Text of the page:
What-is-consciousness-for-lay-summary

What Is Consciousness For? [Lay Summary]

This is a comprehensive lay summary of the scientific paper What is consciousness for? by Lee M. Pierson and Monroe Trout. Covering the key insights and proposing practical ways for achieving what’s mentioned in the text. Written by book fanatic and online librarian Ivaylo Durmonski.

Overview:

The core function of consciousness, according to the authors of this research paper, is to enable the act of free will. To inform us about our surrounding environment and our desires, so that we can direct all our actions towards what is the most important aspect for every human: surviving the given moment. The power of choosing, by ourselves, what we need to do is a key element for our growth as a species and possible only because we are conscious.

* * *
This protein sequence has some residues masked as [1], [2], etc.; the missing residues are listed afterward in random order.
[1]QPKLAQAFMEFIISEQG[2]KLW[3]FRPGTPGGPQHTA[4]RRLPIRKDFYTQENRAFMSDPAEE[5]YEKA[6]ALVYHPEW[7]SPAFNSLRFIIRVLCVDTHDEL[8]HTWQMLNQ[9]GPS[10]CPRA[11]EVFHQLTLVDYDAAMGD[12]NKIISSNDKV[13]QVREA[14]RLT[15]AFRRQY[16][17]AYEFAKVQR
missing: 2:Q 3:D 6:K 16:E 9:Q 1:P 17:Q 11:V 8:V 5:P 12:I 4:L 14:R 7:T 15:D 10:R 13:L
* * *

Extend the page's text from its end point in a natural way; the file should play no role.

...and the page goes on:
The Core Idea:

Our consciousness transformers our idle existence into an active pursuit towards achievements and the continuation of our species. Only when we are aware of what is happening – within us and around us – we can direct our actions towards things that can be beneficial for us. In short, consciousness triggers self-serving actions that help us remain alive.

Highlights:

  • Our ability to be aware of our own existence allows us to actively control our actions.
  • We can only think and do things that are within our consciousness.
  • Pleasant/painful experiences dull our senses and force us to respond to situations automatically.

8 Key Insights from What Is Consciousness For?

Insight #1: What Is The Function of Consciousness?